merely suggestive of the Earl’s generosity. DeVine notes, that if a Roman-type usus arrangement was being granted then the addition of aisiamentum would have been redundant. Strictly speaking the addition of aisiamentum would perhaps be redundant, however, it can also be seen as adding to the descriptive form of usus that is referred to «for the use and benefit» as a mere repetition for emphatic purposes. If, as the friars argued, they held no property title or rights whatsoever (and on this basis demanded judgement on the writ via their guardian). Alice, DeVine suggests, had most likely targeted the wrong parties in this action and should have petitioned the King instead. This is most likely an accurate estimation even though we do not know if judgment was granted in this case. The case’s decision, if there was one, is not reported so it only remains for us to speculate as to what the possible outcome could have been on the basis of the grant’s terms.
DeVine raises a number of insightful points that we summarise and comment upon in what follows. First, De Vine argues, the friars were most likely de facto tenants at sufferance of the
142Ibid. In the original it reads: «Noverint universi etc. quod nos Edmundus Gomes Cornubie dedimus et concessimus [et] pro nobis et heredibus nostris confirmavimuB isto scripto Fratribus Minoribus Oxonie pietatis intuitu et pro anima nostra ac anima Regis patris nostri, cuius cor in choro dictorum Fratrum traditur sepulture, usum plenarium et aisiamentum omnium domorum et arearum quas emimus de Ghristoforo filio Simonis de Oxonia, que domus iuxta scolas eorundem Fratrum in parochia Sancti Ebbe Oxonie situantur sicut in carta dicti Gristofori de eisdem domibus cum suis pertinenciis nobis facta clarius continetur, et insuper usum et aisiamentum omnium edificiorum que per nos in dicto loco contigerint edificari et omnium aliarum commoditatum que ad easdem domos et areas quocunque titulo pertinere noscuntur ; ita quod prefati Fratres de omilibus edificiis antedictis libere possent post mortem nostram ordinare eas amovendo vel aliter secundum quod eorum aisiamento et usui magis viderint expe[dire] etc/ Unde dicit quod ipse nichil habet vel habere clamat in predictis tenementis nisi ad voluntatem domini Regis consanguinei et heredis predicti Edmundi etc. Et petit indicium de brevi etc.»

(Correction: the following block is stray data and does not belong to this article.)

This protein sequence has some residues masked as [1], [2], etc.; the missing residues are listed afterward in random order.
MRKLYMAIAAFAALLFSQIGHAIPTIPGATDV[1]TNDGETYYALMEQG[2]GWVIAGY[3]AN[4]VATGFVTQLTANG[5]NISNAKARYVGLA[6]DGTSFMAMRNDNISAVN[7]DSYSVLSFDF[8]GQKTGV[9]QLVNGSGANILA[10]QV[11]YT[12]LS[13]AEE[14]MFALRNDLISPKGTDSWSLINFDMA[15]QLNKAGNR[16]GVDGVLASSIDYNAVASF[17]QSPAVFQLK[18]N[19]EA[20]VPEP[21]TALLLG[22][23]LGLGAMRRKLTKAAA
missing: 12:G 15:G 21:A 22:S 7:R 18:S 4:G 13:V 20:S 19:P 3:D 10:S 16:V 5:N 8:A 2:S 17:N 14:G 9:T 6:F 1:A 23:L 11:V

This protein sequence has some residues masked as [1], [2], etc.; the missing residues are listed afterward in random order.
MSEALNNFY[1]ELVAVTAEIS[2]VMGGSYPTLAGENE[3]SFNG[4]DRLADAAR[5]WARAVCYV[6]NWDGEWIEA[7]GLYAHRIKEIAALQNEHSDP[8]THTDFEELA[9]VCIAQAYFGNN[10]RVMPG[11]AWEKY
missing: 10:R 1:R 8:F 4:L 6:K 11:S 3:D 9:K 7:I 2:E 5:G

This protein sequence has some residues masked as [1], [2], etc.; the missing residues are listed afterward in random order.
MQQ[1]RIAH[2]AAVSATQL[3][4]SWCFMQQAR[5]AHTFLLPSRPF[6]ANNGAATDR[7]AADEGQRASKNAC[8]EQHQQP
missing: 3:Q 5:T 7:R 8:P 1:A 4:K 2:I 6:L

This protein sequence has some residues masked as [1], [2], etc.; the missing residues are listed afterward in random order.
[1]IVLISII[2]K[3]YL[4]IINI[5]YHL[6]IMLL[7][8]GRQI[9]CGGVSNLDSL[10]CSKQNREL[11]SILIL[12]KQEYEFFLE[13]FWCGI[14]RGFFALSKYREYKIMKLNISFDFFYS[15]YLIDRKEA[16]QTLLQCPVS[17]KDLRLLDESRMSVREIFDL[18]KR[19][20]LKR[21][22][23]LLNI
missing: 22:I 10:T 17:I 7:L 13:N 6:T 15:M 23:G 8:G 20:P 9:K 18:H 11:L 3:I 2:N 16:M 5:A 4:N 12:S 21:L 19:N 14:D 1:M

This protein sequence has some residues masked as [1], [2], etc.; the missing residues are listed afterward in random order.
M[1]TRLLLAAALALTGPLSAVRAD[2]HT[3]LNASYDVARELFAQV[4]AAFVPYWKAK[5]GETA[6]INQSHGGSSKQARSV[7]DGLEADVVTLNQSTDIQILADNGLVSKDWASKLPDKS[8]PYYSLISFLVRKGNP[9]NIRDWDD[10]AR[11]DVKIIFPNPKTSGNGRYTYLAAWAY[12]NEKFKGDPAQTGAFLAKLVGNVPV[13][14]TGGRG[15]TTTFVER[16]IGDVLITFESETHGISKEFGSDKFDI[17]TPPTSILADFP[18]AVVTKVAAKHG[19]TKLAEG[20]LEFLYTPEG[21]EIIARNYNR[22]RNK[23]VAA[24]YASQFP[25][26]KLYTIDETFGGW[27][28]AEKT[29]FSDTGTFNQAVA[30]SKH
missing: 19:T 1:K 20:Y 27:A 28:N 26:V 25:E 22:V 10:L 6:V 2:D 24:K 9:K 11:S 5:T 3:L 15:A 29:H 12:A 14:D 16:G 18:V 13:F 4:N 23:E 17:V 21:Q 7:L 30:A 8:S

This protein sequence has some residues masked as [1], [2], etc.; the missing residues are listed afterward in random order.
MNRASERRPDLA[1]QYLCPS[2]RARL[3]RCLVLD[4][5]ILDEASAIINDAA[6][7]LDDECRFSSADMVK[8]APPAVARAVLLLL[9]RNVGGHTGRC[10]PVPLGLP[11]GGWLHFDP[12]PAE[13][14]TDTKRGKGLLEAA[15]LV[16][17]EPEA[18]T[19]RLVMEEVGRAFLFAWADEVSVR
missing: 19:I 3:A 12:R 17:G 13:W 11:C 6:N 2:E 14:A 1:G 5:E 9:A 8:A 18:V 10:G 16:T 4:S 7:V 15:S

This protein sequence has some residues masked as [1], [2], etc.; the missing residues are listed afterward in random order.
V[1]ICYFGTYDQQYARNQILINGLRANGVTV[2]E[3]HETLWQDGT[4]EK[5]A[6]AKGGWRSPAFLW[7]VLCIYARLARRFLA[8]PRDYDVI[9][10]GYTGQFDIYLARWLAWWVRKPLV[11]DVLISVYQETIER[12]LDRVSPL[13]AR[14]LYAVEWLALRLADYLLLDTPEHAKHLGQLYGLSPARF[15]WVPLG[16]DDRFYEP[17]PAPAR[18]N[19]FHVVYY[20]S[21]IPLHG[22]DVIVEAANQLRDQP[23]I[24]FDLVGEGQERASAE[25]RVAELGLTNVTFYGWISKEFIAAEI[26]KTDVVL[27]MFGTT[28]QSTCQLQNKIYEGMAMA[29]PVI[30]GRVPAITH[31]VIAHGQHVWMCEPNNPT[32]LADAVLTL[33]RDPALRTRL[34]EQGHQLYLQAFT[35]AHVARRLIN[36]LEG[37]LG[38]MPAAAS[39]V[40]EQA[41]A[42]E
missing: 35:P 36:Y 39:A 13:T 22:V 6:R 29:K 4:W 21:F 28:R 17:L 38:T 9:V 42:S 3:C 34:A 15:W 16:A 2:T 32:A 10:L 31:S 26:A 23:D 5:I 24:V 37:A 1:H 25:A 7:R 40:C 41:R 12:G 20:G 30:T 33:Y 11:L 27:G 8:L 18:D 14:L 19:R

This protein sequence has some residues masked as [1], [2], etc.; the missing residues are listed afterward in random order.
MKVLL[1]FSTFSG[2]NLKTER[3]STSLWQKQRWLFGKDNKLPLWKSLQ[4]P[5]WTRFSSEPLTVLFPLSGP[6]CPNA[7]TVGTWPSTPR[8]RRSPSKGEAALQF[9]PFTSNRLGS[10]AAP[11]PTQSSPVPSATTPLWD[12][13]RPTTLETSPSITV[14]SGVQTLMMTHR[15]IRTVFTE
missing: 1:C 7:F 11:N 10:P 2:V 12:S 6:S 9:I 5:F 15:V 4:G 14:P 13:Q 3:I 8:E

King, given the way their guardian described their position as lacking legal rights and being at the mercy and the will of King Edward II (the Earl of Cornwall’s heir). Yet this would, strictly- speaking, run counter to the fact that no one was then held as able to be a tenant at sufferance against the King. Given that a tenancy at sufferance is not an interest in land such a form of tenancy could have been sufficient for the purposes of the Franciscans. In addition, however, such a tenancy requires an absence of the grantor’s or landlord’s consent and in this particular situation such a withdrawal of consent is not evident in the facts. Since this would be potentially a de facto tenancy at sufferance (similarly to the way in which a cestuis que use was perceived as such a tenant later on), a de jure tenancy was not formed since, neither a term is specified which the friars would have exceeded, nor are any conditions other than the will of the King described, nor was another form of legal tenancy undertaken. Under a de facto tenancy at sufferance the Franciscans held no estate or other interest but simply bare possession subject, now, to the will of the King.
Second, the terms describe the grant as entailing the power to dispose «all of the said buildings» as expedient for their use and benefit (aisiamentum). Could this be describing a right? It was not and could not be an easement, since the freehold at the time could not be transferred at will and in any case the King, as is obvious, «could not be holding for the use of a third party».144 A right of disposal would be a self-evident form of ownership, which the grant does
not describe as such and the Franciscans would not have been able to receive according to their vow. As such the power of disposal in the said property could be seen either as a mere factual emphasis on the liberty of use as granted, or as superfluous, in that it would not be exercised as a legal right by the Franciscans (or indeed could be seen as both). In addition, the Earl could not, as a matter of law, transfer his freehold (or presumably any legal rights) by will, since not only would the Friars not have accepted such a transfer but also, crucially, the King would not have held for the use of another. The King inherited the freehold but we know nothing of an interference with the use of the friars.